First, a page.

At this point, it’s pretty much consensus that it’s going to take some doing to get China’s economy back on track.
The country is dealing with a falling currency, an incredibly volatile stock market, and thinning corporate margins in sectors that used to drive the country’s growth.
These are huge structural problems that will require both brilliance and cold hard cash to solve. The question is, how much?
According to Charlene Chu of Autonomous Research, who is widely considered one of the best (if not the best) China analyst in the world, it’s going to take more money than you could possibly imagine.
“Larger credit injections are possible, but we would need to see CNY37.5trn in net new credit in 2016 to achieve the same magnitude credit impulse as in 2009,” Chu wrote in an email to Business Insider.
That is $5.7 trillion. $5.7 trillion!
Those numbers are based on her firm’s internal calculation of China’s Total Social Financing (TSF), a metric the government developed to track how much money is flowing through the economy.
This is obviously a huge bazooka the government would have to pull out, but the stimulus measures the government has been applying over the last year and half or so aren’t really doing the job.
“Other monetary policy levers are either approaching exhaustion, or have limited effectiveness in staving off the deflationary wave China is contending with from the slowdown in secondary industry and overcapacity,” Chu said.
“Interest rate cuts can help ease the debt-servicing burden, but aren’t enough to address this. RRR cuts are primarily an offset for capital outflows and to help financial institutions in need of liquidity.”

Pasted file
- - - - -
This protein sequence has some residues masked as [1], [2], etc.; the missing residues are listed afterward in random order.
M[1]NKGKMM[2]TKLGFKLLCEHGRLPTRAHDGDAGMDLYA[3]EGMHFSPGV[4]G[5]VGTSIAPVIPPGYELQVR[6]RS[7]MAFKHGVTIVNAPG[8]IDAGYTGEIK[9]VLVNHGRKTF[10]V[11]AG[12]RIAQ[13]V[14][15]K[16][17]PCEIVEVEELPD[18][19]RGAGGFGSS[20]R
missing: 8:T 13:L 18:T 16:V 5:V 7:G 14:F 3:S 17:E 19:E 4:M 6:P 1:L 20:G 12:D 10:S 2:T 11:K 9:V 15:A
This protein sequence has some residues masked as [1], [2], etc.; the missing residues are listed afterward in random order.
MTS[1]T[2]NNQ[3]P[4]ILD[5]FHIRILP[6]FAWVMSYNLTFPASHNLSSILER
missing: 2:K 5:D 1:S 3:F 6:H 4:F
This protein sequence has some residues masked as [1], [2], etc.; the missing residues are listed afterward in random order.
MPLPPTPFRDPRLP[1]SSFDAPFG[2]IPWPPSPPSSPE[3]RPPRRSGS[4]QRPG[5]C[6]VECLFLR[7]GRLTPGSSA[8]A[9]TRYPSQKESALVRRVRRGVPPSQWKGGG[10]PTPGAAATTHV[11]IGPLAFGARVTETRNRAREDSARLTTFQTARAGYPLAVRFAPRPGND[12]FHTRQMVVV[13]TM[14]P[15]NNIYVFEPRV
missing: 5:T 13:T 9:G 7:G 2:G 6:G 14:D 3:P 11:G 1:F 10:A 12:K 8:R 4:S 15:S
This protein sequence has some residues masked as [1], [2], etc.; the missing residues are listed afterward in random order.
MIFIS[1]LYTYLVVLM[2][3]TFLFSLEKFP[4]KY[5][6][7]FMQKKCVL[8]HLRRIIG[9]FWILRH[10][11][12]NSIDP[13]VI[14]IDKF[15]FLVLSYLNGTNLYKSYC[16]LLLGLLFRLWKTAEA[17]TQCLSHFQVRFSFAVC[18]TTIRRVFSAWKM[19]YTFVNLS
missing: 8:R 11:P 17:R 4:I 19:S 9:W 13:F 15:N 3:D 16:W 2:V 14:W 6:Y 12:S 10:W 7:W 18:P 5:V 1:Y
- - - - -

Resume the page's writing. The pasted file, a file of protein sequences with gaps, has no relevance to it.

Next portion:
Now Chu doesn’t actually think China’s financial institutions will extend that much credit in 2016. What’s more, she isn’t sure if a $5.7 trillion shot in the arm would even be enough for China.
“What would adding further credit on top of what is already the biggest corporate credit boom the world has seen do?” she wrote.
As the yuan depreciates, cash is leaving the country at a stunning rate. In December alone China spent $108 billion of its $3.4 trillion foreign-exchange-reserve stash trying to keep the yuan from depreciating faster than it has. The country has stepped up already tight capital controls to keep its house in order, according to the Financial Times.
“That leaves China’s authorities with only one monetary lever: the currency,” Chu said in her email. “Hence, it is difficult to see how the CNY doesn’t weaken significantly from here. The questions are what magnitude of move, when, and what path does it take? All of that largely depends on the situation with capital outflows and growth.”
And that is an entirely different, thoroughly complicated, potentially dizzying matter.